Under the guise of claiming religious freedom, anti-religion and atheist groups promoting Satanic Temples, monuments, black masses, and after-school Satan Clubs, are intent on mainstreaming Satanism in America. These satanic groups seek social acceptance and want to be viewed as normal.
Most communities have chosen to peacefully protest these anti-God groups. In Belle Plaine, MN, Satanists claimed the right to erect a satanic monument in the Veterans’ Park after the City Council reinstated the placement of a two-foot-tall iron statue of a soldier praying over a grave marked with a cross. The community’s vigorous opposition to the monument led the Council to vote on July 17, 2017, to abolish the park’s free speech zone – the proposed site for the monument – and the satanists’ move was defeated. One demonstrator said the monument “is not the message of life and love, it is the message of death and decay.”
The Satanic Temple tried to organize a “Black Mass” at Harvard University in 2014 before a student group moved the event off campus. The satanists also created an Elementary School after-school program to promote their beliefs and worked to install a satanic statue at the Oklahoma State Capital. Again, citizens rejected these efforts. Another group set up a Satanic Church in Spring, TX, a suburb of Houston and citizens protested.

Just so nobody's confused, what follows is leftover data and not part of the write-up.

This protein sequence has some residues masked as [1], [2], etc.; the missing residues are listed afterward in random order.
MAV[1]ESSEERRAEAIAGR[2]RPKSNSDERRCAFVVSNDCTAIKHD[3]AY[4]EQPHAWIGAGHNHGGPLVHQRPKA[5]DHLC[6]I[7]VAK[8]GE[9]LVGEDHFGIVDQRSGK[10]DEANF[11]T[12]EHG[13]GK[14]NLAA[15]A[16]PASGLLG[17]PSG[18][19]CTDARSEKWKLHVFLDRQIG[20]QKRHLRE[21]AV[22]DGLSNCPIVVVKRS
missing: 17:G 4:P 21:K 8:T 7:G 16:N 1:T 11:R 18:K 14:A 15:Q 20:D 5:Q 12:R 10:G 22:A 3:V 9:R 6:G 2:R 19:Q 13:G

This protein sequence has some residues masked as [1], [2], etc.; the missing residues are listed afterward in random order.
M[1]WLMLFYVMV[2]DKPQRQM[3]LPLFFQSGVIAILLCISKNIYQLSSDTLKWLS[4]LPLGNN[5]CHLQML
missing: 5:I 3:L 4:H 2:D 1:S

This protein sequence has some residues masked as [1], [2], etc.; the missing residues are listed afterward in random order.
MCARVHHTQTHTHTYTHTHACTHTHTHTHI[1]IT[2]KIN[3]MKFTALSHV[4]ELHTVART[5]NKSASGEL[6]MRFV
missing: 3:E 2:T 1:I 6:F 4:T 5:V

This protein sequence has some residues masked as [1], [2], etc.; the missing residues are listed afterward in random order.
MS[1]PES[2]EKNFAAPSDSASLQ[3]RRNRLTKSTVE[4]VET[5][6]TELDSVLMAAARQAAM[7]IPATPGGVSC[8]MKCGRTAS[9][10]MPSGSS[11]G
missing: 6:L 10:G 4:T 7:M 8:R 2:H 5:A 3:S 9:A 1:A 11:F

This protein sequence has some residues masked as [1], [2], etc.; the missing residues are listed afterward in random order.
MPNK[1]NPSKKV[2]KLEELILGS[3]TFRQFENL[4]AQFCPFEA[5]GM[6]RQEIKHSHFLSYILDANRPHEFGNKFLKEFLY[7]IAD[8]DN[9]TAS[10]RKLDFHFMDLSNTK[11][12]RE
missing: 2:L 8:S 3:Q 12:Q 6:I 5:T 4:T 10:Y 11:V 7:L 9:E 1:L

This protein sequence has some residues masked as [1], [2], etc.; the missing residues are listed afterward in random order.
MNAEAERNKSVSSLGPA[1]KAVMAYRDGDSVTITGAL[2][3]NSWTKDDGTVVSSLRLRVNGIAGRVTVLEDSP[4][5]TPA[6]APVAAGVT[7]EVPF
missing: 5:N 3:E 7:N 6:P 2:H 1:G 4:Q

“Using the false argument of religious freedom, …(these groups) seek to put Satan in the news and make Satanists accepted at the table,” wrote John Horvat, author of Return To Order.
“We should be inspired by the individual person of action,” wrote Rabbi Aryeh Spero, author of Push Back. “It is remarkable what one person can do when he stands proud and pushes back.”